Gait patterns, symptoms, and function in patients with isolated tibiofemoral osteoarthritis and combined tibiofemoral and patellofemoral osteoarthritis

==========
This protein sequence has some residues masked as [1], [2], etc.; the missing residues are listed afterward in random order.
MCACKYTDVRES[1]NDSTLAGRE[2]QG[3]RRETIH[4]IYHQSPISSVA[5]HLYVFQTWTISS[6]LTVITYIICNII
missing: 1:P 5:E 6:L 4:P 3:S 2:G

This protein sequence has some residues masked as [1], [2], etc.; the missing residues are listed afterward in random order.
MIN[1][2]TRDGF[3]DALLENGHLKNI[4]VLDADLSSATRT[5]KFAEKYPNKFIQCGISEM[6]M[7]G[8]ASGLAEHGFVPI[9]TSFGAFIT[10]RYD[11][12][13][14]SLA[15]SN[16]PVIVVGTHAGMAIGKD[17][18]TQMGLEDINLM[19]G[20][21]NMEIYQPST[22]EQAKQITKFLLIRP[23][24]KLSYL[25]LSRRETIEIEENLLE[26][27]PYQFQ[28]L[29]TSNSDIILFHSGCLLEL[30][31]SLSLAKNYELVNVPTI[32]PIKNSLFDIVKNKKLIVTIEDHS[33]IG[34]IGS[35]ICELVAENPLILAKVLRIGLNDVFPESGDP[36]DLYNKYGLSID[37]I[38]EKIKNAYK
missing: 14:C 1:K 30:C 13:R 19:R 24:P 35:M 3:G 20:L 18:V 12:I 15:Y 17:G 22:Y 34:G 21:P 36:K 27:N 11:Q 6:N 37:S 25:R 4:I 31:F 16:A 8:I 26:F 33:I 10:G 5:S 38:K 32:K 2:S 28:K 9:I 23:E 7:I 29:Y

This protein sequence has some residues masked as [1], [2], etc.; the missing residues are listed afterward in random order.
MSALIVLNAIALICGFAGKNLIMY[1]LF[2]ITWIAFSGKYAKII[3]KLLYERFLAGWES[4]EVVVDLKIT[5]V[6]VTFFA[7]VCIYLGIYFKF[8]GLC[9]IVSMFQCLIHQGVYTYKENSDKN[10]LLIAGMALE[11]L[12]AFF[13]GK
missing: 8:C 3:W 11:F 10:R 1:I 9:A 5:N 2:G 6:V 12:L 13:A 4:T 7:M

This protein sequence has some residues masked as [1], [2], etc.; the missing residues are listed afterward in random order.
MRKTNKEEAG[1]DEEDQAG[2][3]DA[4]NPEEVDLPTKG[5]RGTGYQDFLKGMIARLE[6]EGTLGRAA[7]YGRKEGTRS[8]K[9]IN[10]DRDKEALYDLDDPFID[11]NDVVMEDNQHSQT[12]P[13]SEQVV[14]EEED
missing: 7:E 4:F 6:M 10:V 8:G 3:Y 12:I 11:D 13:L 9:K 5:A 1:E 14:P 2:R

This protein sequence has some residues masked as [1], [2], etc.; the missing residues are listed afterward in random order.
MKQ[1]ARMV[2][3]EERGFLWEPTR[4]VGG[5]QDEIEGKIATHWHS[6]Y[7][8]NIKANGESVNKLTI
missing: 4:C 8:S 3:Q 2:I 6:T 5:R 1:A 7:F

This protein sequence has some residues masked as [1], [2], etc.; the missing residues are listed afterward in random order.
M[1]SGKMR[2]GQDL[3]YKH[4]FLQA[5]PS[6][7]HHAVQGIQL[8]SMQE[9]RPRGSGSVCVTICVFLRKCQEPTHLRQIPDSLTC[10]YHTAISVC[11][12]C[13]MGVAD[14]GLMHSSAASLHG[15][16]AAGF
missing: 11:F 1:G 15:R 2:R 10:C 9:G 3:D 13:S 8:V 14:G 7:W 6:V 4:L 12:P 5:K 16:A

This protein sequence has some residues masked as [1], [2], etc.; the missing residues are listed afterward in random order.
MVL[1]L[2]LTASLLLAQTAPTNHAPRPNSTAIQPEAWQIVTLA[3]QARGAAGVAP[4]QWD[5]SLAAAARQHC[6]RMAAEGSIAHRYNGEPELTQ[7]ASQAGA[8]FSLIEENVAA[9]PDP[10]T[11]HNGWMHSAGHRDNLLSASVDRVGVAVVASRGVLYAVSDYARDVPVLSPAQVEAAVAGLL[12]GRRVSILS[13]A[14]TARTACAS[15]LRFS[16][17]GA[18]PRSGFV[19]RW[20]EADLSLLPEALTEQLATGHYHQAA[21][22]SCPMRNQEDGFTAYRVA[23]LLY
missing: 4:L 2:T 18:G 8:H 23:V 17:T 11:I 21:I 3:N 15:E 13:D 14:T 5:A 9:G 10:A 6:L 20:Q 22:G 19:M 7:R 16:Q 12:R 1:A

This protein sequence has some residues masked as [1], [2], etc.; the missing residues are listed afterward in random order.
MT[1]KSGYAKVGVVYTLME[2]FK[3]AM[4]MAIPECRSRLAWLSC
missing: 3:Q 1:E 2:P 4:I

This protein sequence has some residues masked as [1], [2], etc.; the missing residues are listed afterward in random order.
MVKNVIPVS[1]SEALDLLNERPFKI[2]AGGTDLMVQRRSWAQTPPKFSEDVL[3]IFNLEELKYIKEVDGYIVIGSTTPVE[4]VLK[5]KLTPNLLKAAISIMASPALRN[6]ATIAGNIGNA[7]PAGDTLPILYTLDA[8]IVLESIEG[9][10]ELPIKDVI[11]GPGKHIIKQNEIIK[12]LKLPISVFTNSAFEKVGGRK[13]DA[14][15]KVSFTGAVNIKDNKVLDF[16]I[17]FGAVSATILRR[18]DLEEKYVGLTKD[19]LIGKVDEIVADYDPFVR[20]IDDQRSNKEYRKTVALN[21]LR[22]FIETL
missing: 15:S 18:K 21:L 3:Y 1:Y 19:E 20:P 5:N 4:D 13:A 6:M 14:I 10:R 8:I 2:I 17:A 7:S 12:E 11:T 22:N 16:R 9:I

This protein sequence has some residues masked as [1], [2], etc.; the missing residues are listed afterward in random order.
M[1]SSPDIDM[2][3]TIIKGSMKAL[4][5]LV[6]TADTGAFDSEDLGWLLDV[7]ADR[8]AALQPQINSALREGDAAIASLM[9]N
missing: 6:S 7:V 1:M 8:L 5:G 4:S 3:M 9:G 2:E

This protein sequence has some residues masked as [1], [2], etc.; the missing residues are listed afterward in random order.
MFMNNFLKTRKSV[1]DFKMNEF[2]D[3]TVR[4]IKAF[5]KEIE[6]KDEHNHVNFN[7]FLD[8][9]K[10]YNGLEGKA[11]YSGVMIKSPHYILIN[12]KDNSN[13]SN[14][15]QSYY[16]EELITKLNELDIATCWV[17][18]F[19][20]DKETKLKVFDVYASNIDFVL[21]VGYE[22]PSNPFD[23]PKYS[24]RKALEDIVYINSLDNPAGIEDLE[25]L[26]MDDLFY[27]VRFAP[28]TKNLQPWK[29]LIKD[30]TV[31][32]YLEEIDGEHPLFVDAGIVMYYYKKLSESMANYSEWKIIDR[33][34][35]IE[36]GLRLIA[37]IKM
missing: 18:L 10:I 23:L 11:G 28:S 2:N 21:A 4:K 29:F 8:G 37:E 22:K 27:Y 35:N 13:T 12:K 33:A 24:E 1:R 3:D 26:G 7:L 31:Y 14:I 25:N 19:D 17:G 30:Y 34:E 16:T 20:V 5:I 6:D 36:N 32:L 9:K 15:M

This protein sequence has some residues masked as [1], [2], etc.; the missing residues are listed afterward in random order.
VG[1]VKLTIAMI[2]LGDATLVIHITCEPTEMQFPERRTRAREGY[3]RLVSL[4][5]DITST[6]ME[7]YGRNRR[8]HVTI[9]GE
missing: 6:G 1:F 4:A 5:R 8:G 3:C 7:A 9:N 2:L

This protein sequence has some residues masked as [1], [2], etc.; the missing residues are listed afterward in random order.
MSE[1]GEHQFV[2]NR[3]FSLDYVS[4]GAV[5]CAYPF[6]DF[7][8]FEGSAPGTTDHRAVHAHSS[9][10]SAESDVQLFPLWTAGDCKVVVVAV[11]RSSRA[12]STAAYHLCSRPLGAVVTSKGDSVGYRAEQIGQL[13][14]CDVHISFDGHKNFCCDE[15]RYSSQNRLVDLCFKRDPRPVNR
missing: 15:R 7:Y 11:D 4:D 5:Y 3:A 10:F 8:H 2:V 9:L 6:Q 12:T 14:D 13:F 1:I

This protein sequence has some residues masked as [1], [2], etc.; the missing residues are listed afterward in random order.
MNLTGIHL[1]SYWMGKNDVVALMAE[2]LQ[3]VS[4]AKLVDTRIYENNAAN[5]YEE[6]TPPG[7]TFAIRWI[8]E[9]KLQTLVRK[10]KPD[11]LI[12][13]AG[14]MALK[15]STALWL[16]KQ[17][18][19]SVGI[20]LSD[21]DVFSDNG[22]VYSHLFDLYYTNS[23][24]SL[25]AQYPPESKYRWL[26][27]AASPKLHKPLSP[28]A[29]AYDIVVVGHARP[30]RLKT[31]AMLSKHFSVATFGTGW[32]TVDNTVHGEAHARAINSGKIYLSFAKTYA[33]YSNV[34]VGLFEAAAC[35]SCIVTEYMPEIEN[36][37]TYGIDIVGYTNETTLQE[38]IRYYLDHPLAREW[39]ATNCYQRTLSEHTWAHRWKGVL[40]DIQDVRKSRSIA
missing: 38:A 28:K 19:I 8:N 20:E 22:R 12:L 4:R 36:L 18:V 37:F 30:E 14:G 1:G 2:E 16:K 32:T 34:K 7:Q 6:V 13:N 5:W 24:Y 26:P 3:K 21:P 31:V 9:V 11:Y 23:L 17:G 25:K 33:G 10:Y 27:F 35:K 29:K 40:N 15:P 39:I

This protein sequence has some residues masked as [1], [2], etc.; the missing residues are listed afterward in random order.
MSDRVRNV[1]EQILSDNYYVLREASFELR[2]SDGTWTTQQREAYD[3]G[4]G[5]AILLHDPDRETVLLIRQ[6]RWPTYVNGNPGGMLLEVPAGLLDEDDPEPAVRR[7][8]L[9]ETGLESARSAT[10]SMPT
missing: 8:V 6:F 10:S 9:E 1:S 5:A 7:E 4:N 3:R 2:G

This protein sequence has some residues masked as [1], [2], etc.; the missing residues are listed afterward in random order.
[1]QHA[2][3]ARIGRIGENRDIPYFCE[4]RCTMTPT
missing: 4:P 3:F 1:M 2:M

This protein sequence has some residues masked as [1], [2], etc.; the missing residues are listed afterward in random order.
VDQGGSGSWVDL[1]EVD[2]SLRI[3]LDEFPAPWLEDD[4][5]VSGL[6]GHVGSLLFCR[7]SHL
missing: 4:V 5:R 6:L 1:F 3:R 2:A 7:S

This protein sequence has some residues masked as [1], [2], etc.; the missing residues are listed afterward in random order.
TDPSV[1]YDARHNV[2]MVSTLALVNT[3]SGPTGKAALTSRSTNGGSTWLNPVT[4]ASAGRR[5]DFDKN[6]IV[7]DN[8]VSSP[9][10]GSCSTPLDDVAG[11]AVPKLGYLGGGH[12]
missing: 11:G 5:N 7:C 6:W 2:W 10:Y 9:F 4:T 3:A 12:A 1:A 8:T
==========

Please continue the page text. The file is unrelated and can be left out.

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The purpose of this study was to compare hip and knee biomechanics during walking in individuals with isolated tibiofemoral osteoarthritis (TFOA), combined TFOA and patellofemoral osteoarthritis (PFOA), and those without knee osteoarthritis (OA), and to compare patient-reported symptoms and function in individuals with isolated TFOA and those with combined TFOA and PFOA. Participants with and without knee OA were assessed and categorized into (i) no OA, (ii) isolated TFOA, and (iii) combined TFOA and PFOA, based on Kellgren and Lawrence diagnostic criteria. Quantitative motion analyses were conducted during walking, and hip and knee kinematics, and external moments were calculated. Peak values in the sagittal and frontal planes during stance phase were computed. Patient-reported symptoms and function data were obtained using the Western Ontario McMaster Universities Arthritis Index. Multivariate analyses of variance were conducted to compare between-group differences in gait and patient-reported symptoms and function data. The results showed no statistically significant differences in hip and knee kinematics and external moments between the three groups. Relative to those with isolated TFOA, individuals with combined TFOA and PFOA had greater pain (mean difference [95%CI]: 1.5 [0.05-3.1]), stiffness (0.8 [0.02-1.5]), and poorer function (5.4 [0.2-10.7]). In conclusion, the combined TFOA and PFOA radiographic disease pattern is associated with worse pain and function compared to the isolated TFOA disease pattern. The results of the present study provide no indications that treatments designed to change walking biomechanics should differ between individuals with isolated TFOA and those with combined TFOA and PFOA. © 2017 Orthopaedic Research Society. Published by Wiley Periodicals, Inc. J Orthop Res 36:1666-1672, 2018.
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